I’m sure I’m not the only one glad to see the back of 2020. It has undoubtedly been an incredibly difficult year for everyone, everywhere. When we look around, so many people have experienced loss and have been affected by the COVID-19 pandemic in some way. Disruptions to routine, loss of loved ones, missed holidays, economic crisis and difficult decisions are common topics of conversation these days. It hasn’t only been an adult catastrophe; it has affected our children too. How do we as parents and grandparents help our children process the losses, experiences and emotions of 2020?
David Kessler, a death and grieving expert says, “Each person’s grief is as unique as their fingerprint. But what everyone has in common is that no matter how they grieve, they share a need for their grief to be witnessed. That doesn’t mean needing someone to try and lessen it or reframe it for them. The need is for someone to be fully present to the magnitude of their loss without trying to point out the silver lining.” (From the Unlocking us podcast with Brene Brown)
As parents we can appreciate the uniqueness of how each of our children function. So what David Kessler implies about our grief being unique may very well ring true. Added to this is that children express their loss differently according to their age. They can also appear to jump in and out of feeling sad. Despite this, we should recognise that grief is still there and it needs our attention.
So, what could we do?
As this year draws to a close a perfect opportunity presents itself for reflection. If David Kessler suggests we should witness each other’s grief, then perhaps we could do this together as families as this year comes to a close and we look towards 2021.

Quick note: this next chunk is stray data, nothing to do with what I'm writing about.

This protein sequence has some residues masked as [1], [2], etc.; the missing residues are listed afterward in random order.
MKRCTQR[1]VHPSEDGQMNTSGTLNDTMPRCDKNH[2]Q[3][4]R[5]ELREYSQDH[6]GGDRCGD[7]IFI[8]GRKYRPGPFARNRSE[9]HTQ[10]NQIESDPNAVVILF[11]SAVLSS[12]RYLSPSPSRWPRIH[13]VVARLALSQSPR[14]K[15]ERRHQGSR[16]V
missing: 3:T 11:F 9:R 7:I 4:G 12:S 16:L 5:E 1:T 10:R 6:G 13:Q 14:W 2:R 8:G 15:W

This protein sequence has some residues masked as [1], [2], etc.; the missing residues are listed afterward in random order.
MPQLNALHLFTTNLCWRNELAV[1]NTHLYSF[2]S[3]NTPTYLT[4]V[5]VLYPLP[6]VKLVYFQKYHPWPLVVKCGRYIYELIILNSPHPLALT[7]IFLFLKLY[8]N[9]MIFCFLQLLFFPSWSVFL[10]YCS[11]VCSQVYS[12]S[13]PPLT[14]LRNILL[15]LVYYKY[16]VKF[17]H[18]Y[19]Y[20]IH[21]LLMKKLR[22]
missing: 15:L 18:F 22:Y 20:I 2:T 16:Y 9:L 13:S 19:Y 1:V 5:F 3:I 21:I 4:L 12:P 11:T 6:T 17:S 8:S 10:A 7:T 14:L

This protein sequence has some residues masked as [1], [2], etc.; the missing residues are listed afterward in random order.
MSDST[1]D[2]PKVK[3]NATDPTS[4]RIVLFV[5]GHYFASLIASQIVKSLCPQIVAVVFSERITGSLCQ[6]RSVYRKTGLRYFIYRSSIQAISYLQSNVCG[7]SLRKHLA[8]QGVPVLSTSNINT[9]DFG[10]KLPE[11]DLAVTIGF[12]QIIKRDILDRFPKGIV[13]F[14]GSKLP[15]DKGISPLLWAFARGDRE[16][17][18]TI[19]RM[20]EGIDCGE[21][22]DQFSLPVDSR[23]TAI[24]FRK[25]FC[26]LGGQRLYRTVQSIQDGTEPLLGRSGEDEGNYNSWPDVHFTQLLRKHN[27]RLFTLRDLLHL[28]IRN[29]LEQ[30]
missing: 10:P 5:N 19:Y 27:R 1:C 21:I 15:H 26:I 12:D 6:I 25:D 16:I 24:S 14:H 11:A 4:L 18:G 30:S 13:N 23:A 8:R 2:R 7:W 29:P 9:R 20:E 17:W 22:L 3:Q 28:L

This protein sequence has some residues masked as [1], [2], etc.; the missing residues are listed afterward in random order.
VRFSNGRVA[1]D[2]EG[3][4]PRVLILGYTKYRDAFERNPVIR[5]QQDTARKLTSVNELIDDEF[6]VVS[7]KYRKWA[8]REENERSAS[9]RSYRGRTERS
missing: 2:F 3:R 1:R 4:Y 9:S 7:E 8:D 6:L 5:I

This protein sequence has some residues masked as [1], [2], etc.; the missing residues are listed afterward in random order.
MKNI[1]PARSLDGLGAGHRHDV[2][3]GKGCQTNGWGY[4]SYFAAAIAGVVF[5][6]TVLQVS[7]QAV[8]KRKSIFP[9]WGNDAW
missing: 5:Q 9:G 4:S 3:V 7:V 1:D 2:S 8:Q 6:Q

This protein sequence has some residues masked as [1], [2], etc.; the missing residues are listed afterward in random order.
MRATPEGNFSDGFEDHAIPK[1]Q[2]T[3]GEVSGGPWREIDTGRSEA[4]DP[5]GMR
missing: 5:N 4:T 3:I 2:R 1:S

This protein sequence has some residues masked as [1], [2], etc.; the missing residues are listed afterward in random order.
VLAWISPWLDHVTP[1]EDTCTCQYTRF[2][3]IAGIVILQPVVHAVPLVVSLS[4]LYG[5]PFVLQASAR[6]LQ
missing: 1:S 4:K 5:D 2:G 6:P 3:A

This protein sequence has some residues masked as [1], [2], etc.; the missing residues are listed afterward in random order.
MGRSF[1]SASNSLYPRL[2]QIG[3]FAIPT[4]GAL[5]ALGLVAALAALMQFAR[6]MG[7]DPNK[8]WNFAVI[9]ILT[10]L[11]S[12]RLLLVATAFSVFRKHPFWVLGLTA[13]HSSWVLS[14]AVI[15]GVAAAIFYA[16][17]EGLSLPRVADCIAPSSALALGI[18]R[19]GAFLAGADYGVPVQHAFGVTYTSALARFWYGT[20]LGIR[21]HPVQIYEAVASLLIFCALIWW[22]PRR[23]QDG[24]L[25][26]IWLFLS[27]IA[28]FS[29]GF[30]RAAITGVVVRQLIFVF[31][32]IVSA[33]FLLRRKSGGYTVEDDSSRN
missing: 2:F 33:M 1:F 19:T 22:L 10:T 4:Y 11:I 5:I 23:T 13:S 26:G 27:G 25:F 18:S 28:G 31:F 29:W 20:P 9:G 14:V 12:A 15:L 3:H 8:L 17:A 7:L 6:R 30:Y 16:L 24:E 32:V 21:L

Perhaps it could be something like a cosy evening together, taking turns to share about the things we have missed out on this year. Naming the holiday that was cancelled, the school activities or hobbies that couldn’t be attended, the isolation and change of routine for an extended time could be common to many of us. Perhaps some deeper things could be explored like the death of a family member or the loss of income and the resulting changes that were necessary.
Just saying these things out loud and describing the emotions attached to them in a setting that is safe and non-judgemental will be a great way to reflect and process together. This may be new and a little uncomfortable for some of us. In the same vein as The Mending Chronicles ‘work it through pages’, I created a printable PDF to guide and help things along.
If you’re tempted to offer the ‘silver lining’ David Kessler talks about, and it’s admittedly hard not to, try and say things like:
- “That was a hard moment for you.”
- “I could see how sad you were.”
- “I was sad that happened too.”
- “I’m sorry it turned out like that.”
To wrap things up, you could do something to reinforce the feeling that you are there for each other. Giving hugs and praising your kids are great ways to communicate this. Saying how proud you are of them and how brave they have been are good examples too. Reminding them that whatever 2021 holds, you’ll face it together, is another positive note to end on.
Be gentle with each other after your discussion. Disclosing these thoughts and emotions can make one feel tender. Showing a little kindness will be worth it for everyone.